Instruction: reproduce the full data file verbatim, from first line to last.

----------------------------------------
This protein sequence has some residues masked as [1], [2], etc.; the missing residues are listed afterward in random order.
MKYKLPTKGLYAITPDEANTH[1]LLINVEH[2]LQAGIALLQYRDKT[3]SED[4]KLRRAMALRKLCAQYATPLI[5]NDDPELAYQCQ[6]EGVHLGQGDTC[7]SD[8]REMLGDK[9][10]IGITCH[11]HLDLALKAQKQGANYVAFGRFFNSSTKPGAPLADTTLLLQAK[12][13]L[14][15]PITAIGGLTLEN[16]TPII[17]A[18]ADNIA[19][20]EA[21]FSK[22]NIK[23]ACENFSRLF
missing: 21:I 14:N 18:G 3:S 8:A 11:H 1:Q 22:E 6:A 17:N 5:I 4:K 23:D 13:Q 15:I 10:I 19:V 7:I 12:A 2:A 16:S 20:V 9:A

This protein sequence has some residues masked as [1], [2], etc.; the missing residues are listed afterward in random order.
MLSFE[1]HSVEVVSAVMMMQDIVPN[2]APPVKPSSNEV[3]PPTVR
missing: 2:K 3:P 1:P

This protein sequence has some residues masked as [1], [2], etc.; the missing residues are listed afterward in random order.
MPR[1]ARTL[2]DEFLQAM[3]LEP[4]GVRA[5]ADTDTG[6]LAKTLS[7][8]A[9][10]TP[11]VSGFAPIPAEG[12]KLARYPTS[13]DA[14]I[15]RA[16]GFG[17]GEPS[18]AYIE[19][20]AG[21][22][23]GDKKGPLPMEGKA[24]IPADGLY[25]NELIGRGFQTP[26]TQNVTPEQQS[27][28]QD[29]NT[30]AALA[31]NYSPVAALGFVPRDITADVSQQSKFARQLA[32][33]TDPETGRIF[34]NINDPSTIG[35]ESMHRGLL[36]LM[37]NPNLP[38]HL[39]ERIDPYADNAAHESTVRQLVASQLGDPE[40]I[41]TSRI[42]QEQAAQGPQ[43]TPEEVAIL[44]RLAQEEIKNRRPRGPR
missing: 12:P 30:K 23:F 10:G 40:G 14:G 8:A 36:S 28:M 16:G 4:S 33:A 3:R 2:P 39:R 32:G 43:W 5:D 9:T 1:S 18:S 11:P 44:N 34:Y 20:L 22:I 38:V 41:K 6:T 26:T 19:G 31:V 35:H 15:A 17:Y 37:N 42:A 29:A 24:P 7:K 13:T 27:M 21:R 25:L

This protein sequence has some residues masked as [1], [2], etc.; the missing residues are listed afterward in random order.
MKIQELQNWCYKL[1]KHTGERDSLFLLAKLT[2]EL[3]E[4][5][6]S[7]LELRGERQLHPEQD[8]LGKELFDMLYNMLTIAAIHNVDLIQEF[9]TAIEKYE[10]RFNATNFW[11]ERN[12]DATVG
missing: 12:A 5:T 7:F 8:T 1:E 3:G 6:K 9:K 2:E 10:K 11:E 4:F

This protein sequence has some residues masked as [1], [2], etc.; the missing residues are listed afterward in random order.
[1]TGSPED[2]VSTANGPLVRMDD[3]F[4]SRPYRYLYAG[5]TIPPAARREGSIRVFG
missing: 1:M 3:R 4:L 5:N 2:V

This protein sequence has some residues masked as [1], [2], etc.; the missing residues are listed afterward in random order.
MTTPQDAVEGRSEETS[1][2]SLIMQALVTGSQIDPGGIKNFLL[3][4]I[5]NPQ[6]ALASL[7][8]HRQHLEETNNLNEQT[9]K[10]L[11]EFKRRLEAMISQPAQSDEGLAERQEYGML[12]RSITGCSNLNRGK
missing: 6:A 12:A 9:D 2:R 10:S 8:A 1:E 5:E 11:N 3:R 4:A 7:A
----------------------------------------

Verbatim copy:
This protein sequence has some residues masked as [1], [2], etc.; the missing residues are listed afterward in random order.
MKYKLPTKGLYAITPDEANTH[1]LLINVEH[2]LQAGIALLQYRDKT[3]SED[4]KLRRAMALRKLCAQYATPLI[5]NDDPELAYQCQ[6]EGVHLGQGDTC[7]SD[8]REMLGDK[9][10]IGITCH[11]HLDLALKAQKQGANYVAFGRFFNSSTKPGAPLADTTLLLQAK[12][13]L[14][15]PITAIGGLTLEN[16]TPII[17]A[18]ADNIA[19][20]EA[21]FSK[22]NIK[23]ACENFSRLF
missing: 21:I 14:N 18:G 3:S 8:A 11:H 1:Q 22:E 6:A 17:N 5:I 4:K 23:D 13:Q 15:I 10:I 19:V 7:I 12:A 2:A 16:S 20:V 9:A

This protein sequence has some residues masked as [1], [2], etc.; the missing residues are listed afterward in random order.
MLSFE[1]HSVEVVSAVMMMQDIVPN[2]APPVKPSSNEV[3]PPTVR
missing: 2:K 3:P 1:P

This protein sequence has some residues masked as [1], [2], etc.; the missing residues are listed afterward in random order.
MPR[1]ARTL[2]DEFLQAM[3]LEP[4]GVRA[5]ADTDTG[6]LAKTLS[7][8]A[9][10]TP[11]VSGFAPIPAEG[12]KLARYPTS[13]DA[14]I[15]RA[16]GFG[17]GEPS[18]AYIE[19][20]AG[21][22][23]GDKKGPLPMEGKA[24]IPADGLY[25]NELIGRGFQTP[26]TQNVTPEQQS[27][28]QD[29]NT[30]AALA[31]NYSPVAALGFVPRDITADVSQQSKFARQLA[32][33]TDPETGRIF[34]NINDPSTIG[35]ESMHRGLL[36]LM[37]NPNLP[38]HL[39]ERIDPYADNAAHESTVRQLVASQLGDPE[40]I[41]TSRI[42]QEQAAQGPQ[43]TPEEVAIL[44]RLAQEEIKNRRPRGPR
missing: 12:P 30:K 23:F 10:G 40:G 14:G 8:A 36:S 28:M 16:G 4:S 33:A 3:R 2:P 39:R 32:G 43:W 5:D 9:T 1:S 18:S 11:P 44:N 34:Y 20:L 22:I 38:V 41:K 6:T 26:T 19:G 31:V 35:H 15:A 17:Y 37:N 42:A 29:A 24:P 7:K 13:T 27:M 21:R 25:L

This protein sequence has some residues masked as [1], [2], etc.; the missing residues are listed afterward in random order.
MKIQELQNWCYKL[1]KHTGERDSLFLLAKLT[2]EL[3]E[4][5][6]S[7]LELRGERQLHPEQD[8]LGKELFDMLYNMLTIAAIHNVDLIQEF[9]TAIEKYE[10]RFNATNFW[11]ERN[12]DATVG
missing: 12:A 5:T 7:F 8:T 1:E 3:G 6:K 9:K 2:E 10:K 11:E 4:F

This protein sequence has some residues masked as [1], [2], etc.; the missing residues are listed afterward in random order.
[1]TGSPED[2]VSTANGPLVRMDD[3]F[4]SRPYRYLYAG[5]TIPPAARREGSIRVFG
missing: 1:M 3:R 4:L 5:N 2:V

This protein sequence has some residues masked as [1], [2], etc.; the missing residues are listed afterward in random order.
MTTPQDAVEGRSEETS[1][2]SLIMQALVTGSQIDPGGIKNFLL[3][4]I[5]NPQ[6]ALASL[7][8]HRQHLEETNNLNEQT[9]K[10]L[11]EFKRRLEAMISQPAQSDEGLAERQEYGML[12]RSITGCSNLNRGK
missing: 6:A 12:A 9:D 2:R 10:S 8:A 1:E 5:E 11:N 3:R 4:A 7:A